Hold the Rhetoric and Stimulate the Transatlantic Aerospace Industry     Print Email
Thursday, 02 April 2009

Whether or not the world’s financial crisis is successfully managed will depend on the ability of America and Europe to work together effectively.

This is the first REAL transatlantic test since WW II. The last six decades have been mini-tests of competition leadership, image, Old Europe, New Europe, Super Power, Cold War, NATO, deregulation, labor, engineering prowess, and distractions, such as “Freedom Fries”.

Transatlantic adolescence has created technical competence, industrial parity, financial sophistication, political integration, and global leaders. Looking back, the spats and frictions, posturing, complaining, and the pundits’ debates all seem grossly insignificant and even inappropriate. The jousts on the fields of commerce and politics were tests of the “knights” awaiting the real battle.

The real battle is now! The numbers that will be debated at the G-20 are staggering! The possible consequences are frightening. We are going to see stimulate, spend, borrow, hope.

The test is now whether America and Europe can provide the global leadership necessary to reconstruct the banking system, create jobs and investment, maintain global security, and sustain a quality of life and the confidence of markets.

Perhaps the most dramatic example of a strategic industry that is vital to both Europe and the U.S. is… Aerospace.

The aerospace industry was literally invented and developed across the Atlantic. It may well be THE most important business segment for national security, job creation, capital investment, technological advancement, global trade development, and national prestige.

The maturing of this industry has resulted in a handful of major players with corporate flagpoles on both sides of the Atlantic.

The last two generations have seen annual “air show jousting” over relative market share and technology “one-upmanship”. The U.S. and Europe have been keenly tracking who is pulling ahead or falling behind in this dramatically growing marketplace. Today’s events make this now seem almost trivial.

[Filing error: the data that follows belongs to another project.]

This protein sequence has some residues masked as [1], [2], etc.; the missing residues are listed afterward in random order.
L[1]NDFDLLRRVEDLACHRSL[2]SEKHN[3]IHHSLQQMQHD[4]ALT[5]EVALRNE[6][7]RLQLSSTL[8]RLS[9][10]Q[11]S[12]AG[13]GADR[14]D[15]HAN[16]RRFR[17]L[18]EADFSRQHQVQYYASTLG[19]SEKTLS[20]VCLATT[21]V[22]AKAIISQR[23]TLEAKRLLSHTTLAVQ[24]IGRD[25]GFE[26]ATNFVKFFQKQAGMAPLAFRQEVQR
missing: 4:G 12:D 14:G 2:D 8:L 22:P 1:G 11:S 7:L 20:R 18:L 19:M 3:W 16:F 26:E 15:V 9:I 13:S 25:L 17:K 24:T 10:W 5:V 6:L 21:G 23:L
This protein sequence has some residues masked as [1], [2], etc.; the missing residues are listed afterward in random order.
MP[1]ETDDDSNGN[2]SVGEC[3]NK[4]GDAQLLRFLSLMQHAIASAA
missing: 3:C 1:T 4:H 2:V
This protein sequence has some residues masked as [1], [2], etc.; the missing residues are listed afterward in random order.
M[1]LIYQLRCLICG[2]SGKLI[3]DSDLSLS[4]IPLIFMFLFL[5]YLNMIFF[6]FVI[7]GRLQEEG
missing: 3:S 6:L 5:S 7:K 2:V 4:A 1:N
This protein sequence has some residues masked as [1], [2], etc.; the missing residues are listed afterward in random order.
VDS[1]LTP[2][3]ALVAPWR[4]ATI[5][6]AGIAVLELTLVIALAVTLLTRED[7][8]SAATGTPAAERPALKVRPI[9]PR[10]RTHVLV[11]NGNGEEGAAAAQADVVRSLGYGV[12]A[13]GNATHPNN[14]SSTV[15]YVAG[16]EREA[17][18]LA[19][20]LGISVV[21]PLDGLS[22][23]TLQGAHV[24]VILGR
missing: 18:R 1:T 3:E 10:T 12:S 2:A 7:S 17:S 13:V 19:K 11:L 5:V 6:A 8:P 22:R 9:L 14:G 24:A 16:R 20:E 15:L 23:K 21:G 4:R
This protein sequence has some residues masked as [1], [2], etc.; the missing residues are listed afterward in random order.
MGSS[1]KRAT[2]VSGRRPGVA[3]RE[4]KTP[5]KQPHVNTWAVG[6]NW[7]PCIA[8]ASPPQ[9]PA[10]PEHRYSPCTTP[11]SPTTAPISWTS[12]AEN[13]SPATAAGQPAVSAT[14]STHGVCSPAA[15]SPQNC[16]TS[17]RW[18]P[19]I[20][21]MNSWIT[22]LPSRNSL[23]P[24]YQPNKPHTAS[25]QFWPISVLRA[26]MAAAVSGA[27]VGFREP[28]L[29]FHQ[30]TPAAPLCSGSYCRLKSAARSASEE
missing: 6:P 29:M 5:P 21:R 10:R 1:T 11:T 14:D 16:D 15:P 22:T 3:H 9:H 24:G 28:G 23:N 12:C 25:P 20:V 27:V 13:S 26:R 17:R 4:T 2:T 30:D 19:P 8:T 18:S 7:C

Governments are the largest customers and global airlines purchase billions in sophisticated aircraft. Governments this week will be talking trillions for “stimulus”.

The future of the transatlantic alliance is not assured. The unintended consequences of bank collapses and credit crunches, protectionism, pressure on capital intensive investments, lack of next-gen engineering resources, and reduction in military spending could put the entire industry into a tail spin.

TRANSATLANTIC STIMULUS of the vital aerospace sector must focus on issues much broader and much more strategic than feuds over what loans were made, who got the tax breaks, and who gamed the Research and Technology contracts.

The comparative commercial superiority of either the U.S. or Europe will be measured “on the margins”, and the competition is healthy, robust, emotional, and a benefit to consumers, war fighters, and governments. The real focus of “stimulus” should be on the “core” of aerospace, i.e. preserving the strategic capabilities, jobs, research, systems integration, design engineering, and shared technologies necessary to keep the transatlantic leadership of aerospace.

Rather than complaining about the relative market share, the U.S. and Europe should develop mechanisms for continued (and expanded) government investment in aerospace development programs. These investments are not just “shovel ready”, they are now “shovel busy”. Immediate stimulus is created (on both sides).

Because the aerospace supply chain for both America and Europe has significant impact on transatlantic jobs and commerce, stimulus of this supply chain benefits all. Keeping momentum in development programs is critical. Protectionist rhetoric must remain politics, not policy.

The transatlantic parties must take inventory of any and all potential barriers to their effective global leadership….and then promptly remove these barriers before they poison the ability of the U.S. and Europe to solve the really important problems.

Problems that, frankly, cannot be solved by anyone else.

Allan McArtor is Chairman of Airbus Americas, Inc. This is the maiden op-ed in the new “Perspectives” page of European Affairs.

See also these European Affairs articles on aeronautics industry competition:

U.S. Flap on the Aerial Tanker Could Be Self-Defeating by Robbin F. Laird, President, ICSA, LLC

Don’t Expect the WTO to Resolve the Boeing-Airbus Dispute By Robert Herzstein